Review by Stephanie Lee
Patrick Collin’s I’m Not A Mime is comedy with heart, utilising mime as an allegory to discuss grappling with queerness, identity and the invisible boxes society puts you in. The 55 minute show is extremely well-crafted, allowing both Patrick’s humour and talent in storytelling to shine throughout.
Performed at intimate venue The Butterfly Club, Patrick’s solo comedy show features a series of sketches that are a mix between mime and stand-up comedy. However, interlaced throughout the show are a series of voice overs prodding Patrick to consider whether they are a mime or not and allowing their journey to self-discovery to take centre stage. The sketches range from straight up absurd to capitalist commentary, featuring sound, lighting, physicality and a good sense of comedic timing.
Patrick’s comedy is physical, relatable, politically topical and downright hilarious. Even the shows transitions are made into jokes in their own right, with lighting and sound cues to add dramatic flair. The impressive use of sound throughout the show definitely adds humour with well-timed sound effects and voice over back-and-fourths. There’s even a conversation with the Westgate Bridge on a dance floor thrown into the mix, which is equal parts strange and wonderfully funny. Though some shows can be a bit sound heavy making you question whether the comic could entertain without, I’m Not A Mime manages to strike a good balance and highlights Patrick’s ability as a performer to engage the crowd.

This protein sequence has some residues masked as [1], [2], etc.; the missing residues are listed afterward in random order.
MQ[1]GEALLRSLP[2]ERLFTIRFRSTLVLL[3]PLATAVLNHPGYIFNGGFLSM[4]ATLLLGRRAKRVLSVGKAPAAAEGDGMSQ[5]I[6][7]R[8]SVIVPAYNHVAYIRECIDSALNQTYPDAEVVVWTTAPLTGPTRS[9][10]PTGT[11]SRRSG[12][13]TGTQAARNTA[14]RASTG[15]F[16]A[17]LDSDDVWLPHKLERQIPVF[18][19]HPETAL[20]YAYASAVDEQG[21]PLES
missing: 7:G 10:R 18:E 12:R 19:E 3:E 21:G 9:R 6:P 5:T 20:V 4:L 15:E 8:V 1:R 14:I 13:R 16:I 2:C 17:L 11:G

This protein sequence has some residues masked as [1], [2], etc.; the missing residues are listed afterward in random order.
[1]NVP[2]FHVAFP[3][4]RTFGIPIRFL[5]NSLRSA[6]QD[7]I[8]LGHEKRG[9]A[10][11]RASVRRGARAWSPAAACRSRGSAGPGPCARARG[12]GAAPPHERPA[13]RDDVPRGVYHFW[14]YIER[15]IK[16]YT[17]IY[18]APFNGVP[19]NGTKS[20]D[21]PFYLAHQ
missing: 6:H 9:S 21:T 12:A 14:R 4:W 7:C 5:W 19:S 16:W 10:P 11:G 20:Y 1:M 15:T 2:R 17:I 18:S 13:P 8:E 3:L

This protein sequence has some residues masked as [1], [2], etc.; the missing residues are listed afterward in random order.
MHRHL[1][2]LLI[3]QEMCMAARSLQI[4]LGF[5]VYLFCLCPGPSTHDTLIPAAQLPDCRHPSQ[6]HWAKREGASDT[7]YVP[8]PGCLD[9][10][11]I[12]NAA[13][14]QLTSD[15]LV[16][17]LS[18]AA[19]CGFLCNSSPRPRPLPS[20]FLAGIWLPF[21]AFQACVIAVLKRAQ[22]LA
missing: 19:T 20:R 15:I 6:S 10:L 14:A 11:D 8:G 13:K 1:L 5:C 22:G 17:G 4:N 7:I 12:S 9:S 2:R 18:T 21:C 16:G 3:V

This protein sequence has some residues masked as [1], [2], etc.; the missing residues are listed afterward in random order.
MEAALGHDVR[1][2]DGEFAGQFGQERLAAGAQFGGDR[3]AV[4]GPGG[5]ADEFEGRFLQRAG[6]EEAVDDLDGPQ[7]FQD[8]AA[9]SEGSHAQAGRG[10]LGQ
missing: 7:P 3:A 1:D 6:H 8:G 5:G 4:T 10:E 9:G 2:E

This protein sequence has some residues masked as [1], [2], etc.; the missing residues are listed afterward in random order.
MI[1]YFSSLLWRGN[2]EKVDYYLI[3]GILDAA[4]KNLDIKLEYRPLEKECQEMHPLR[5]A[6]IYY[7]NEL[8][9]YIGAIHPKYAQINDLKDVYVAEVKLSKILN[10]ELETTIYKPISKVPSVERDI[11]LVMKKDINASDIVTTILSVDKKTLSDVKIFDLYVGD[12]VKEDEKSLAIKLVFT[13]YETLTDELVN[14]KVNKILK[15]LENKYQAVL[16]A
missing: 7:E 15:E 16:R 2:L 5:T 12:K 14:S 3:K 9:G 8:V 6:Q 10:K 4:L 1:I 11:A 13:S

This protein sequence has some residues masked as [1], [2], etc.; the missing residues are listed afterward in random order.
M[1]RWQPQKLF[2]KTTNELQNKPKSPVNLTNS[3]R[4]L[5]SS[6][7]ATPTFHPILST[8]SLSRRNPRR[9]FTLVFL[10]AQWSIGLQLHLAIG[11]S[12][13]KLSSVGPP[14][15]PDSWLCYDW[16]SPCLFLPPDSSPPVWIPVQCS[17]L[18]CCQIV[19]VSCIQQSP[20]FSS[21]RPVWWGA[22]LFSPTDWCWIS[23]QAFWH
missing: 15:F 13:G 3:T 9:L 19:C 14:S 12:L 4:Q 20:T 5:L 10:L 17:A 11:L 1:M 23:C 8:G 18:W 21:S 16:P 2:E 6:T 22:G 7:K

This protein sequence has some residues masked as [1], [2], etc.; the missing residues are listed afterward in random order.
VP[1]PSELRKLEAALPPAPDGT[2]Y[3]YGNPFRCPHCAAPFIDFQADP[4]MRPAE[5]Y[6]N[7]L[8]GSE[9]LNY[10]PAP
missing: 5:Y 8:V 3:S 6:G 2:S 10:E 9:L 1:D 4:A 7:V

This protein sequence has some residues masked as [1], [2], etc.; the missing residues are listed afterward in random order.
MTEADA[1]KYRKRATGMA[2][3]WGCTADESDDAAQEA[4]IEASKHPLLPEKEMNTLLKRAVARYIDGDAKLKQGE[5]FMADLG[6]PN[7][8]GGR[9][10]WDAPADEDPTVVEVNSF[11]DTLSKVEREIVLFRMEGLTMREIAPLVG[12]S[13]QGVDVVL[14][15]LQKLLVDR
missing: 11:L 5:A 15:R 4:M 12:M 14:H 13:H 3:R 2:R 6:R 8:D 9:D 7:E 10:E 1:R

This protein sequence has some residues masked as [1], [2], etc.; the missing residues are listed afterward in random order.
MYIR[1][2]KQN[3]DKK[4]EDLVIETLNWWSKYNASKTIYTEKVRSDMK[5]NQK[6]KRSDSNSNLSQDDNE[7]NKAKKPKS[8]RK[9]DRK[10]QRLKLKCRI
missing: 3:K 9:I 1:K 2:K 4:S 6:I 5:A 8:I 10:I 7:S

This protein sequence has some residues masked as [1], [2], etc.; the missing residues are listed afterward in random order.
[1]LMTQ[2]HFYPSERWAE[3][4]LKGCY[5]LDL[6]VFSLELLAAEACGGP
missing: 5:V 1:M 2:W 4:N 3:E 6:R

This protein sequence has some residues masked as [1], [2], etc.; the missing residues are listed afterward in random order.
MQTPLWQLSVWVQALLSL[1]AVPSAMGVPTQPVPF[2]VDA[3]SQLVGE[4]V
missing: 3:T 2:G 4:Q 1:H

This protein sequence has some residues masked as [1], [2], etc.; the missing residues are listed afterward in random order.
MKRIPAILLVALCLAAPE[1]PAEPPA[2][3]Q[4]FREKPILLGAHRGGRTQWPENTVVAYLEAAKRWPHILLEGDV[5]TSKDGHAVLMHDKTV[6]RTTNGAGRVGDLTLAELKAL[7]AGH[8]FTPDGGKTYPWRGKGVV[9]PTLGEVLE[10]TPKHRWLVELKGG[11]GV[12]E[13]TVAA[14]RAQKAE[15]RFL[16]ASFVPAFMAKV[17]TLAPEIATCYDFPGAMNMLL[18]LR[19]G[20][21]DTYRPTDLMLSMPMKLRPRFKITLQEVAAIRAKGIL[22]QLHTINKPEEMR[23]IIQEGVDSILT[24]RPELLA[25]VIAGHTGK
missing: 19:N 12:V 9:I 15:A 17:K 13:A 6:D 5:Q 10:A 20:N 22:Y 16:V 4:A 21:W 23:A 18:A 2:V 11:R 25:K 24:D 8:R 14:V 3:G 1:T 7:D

While audience participation is usually a much dreaded element of comedy, the couple of short participatory moments in I’m Not A Mime were well received. Patrick’s ability to casually talk the audience through the moment and engage with participants in a genuine way is actually joyous to watch, adding to the humour rather than making the room cease up.
There are a lot of things to love about this show, but perhaps the most impressive aspect of it is the care that has clearly gone into crafting it. Never are jokes told at the expense of minority groups and clarifications are humorously made to the audience where they are thought necessary. It is a rarity to feel complete ease in an audience at a comedy show but Patrick manages to create such an environment seemingly effortlessly.
Although the show is a repeat, there are some added snippets along the way and an additional ending that is insightful and well crafted. I highly recommend catching I’m Not A Mime at this year’s comedy festival, as it is feel good, humorous, delightfully unusual yet deeply personal comedy at its best. Patrick Collins is definitely someone I will be keeping an eye out for in festivals to come!